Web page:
It may be a cliché, but we are not born to hate. The trouble is too many times we witness hateful acts and prejudice and we fail to act or react. Some listen to insensitive remarks or jokes and laugh along or do nothing. I have to believe and hope that most people want to and will do the right thing if given the tools for action. Schools provide the opportunity for children raised in hateful environments a chance to change and get more prosocial values. However, like individuals, schools often fail to act or react. Schools teach children about history which highlights the costs of prejudice and discrimination. Therefore, it seems reasonable that schools should also take a more active role in giving students the tools to combat prejudice. Dr. Daniel T. Willingham writes in his book, Why Students Don’t Like School, that White parents do not speak with their children about race and racial inequities which leaves children to fill in the blanks with whatever information they latch onto. The suicide rate among gay, lesbian, bisexual or transgendered teens is higher than the general population as these teens are often bullied. While hateful student behavior and acts may be rooted in home life, these actions infect the community. It is imperative that our schools and teachers take a more proactive role in addressing acts of hate and prejudice wherever they arise. Different does not mean inferior, it means just… different. Educators need tools which are why I have included below some Internet sources that will give educators ideas and support for combatting school site prejudice.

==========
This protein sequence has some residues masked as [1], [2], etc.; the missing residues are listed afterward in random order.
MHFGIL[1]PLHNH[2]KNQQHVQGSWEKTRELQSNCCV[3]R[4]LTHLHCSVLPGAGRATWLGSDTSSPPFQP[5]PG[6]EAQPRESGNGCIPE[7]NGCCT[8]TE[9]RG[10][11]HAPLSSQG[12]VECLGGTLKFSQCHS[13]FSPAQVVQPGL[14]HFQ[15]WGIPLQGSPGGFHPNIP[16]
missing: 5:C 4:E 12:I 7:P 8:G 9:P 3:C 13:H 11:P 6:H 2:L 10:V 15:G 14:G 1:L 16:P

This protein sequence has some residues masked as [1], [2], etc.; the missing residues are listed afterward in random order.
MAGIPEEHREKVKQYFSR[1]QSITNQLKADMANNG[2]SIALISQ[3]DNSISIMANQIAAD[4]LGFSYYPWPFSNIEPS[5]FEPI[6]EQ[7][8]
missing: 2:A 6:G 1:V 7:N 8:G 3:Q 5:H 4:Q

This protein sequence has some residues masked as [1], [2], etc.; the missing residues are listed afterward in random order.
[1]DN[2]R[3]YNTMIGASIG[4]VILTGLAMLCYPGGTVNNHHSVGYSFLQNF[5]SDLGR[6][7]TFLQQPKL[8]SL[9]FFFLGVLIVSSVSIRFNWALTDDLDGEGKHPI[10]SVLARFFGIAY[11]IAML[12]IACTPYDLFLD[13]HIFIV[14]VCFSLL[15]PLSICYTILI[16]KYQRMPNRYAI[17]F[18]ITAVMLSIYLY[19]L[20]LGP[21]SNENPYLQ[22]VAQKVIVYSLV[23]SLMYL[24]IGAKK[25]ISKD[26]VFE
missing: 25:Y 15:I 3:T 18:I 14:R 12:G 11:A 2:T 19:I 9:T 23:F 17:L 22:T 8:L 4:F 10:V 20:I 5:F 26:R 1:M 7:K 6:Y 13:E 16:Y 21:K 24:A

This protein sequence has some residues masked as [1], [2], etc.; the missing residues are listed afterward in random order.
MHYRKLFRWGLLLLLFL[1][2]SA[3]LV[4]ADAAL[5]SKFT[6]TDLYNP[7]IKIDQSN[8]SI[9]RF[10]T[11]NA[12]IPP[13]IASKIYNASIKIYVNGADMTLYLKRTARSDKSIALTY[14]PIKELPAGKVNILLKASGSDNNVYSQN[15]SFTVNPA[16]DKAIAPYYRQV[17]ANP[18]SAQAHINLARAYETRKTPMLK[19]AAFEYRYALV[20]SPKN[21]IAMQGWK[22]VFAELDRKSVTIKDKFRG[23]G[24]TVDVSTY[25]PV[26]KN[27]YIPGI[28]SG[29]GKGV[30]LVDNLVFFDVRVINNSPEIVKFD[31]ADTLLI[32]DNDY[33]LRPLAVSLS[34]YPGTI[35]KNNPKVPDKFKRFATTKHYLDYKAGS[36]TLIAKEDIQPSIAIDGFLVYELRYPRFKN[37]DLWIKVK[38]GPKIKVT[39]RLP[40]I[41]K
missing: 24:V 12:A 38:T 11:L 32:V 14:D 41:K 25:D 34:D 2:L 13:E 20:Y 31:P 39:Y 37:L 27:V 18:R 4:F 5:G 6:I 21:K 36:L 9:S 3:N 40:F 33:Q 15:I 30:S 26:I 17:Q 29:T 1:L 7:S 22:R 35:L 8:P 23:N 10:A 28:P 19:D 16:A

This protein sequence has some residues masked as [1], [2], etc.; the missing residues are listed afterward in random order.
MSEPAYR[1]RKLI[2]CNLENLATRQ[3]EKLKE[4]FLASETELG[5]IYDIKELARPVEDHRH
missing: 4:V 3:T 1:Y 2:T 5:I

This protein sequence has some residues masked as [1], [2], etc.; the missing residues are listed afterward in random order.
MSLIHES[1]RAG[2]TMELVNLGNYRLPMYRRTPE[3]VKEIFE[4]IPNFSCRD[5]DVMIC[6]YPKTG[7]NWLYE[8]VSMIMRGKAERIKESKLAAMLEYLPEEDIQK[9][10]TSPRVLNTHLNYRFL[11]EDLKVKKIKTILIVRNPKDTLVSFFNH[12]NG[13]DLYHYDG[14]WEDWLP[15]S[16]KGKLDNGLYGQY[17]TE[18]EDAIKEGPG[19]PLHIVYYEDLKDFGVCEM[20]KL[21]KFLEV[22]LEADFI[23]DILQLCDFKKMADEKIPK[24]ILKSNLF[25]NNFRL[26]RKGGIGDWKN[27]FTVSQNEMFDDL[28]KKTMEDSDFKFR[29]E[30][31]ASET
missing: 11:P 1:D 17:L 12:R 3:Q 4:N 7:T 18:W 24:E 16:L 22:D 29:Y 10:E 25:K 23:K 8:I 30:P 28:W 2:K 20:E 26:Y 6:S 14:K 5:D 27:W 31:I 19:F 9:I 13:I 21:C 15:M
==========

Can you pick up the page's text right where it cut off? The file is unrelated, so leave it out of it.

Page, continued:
What are your resources for teaching students how to be prosocial and tolerant citizens of a global world?
Resources for Educators:
Teaching about the Holocaust - http://www.ushmm.org/education/foreducators/
Teaching Tolerance- http://www.splcenter.org/what-we-do/teaching-tolerance
Teaching Kits - http://www.tolerance.org/teaching-kits
Mix-it Up at Lunch- http://www.tolerance.org/mix-it-up/map
Jim Crow Museum of Racist Memorabilia- http://www.ferris.edu/jimcrow/
True Stories of Forgiveness and Change of Heart:
From Hope to Hate: A true story of the reconciliation between a perpetrator and victim of a hate crime. http://www.museumoftolerance.com/site/apps/nlnet/content2.aspx?c=tmL6KfNVLtH&b=6771093&ct=8002591
3 things Parents and Teens Should Know about Hate Groups – An interview of a former white supremacist gang member about how and why he changed is beliefs http://www.jackstreet.com/jackstreet/KTEN.RTSkinhead.cfm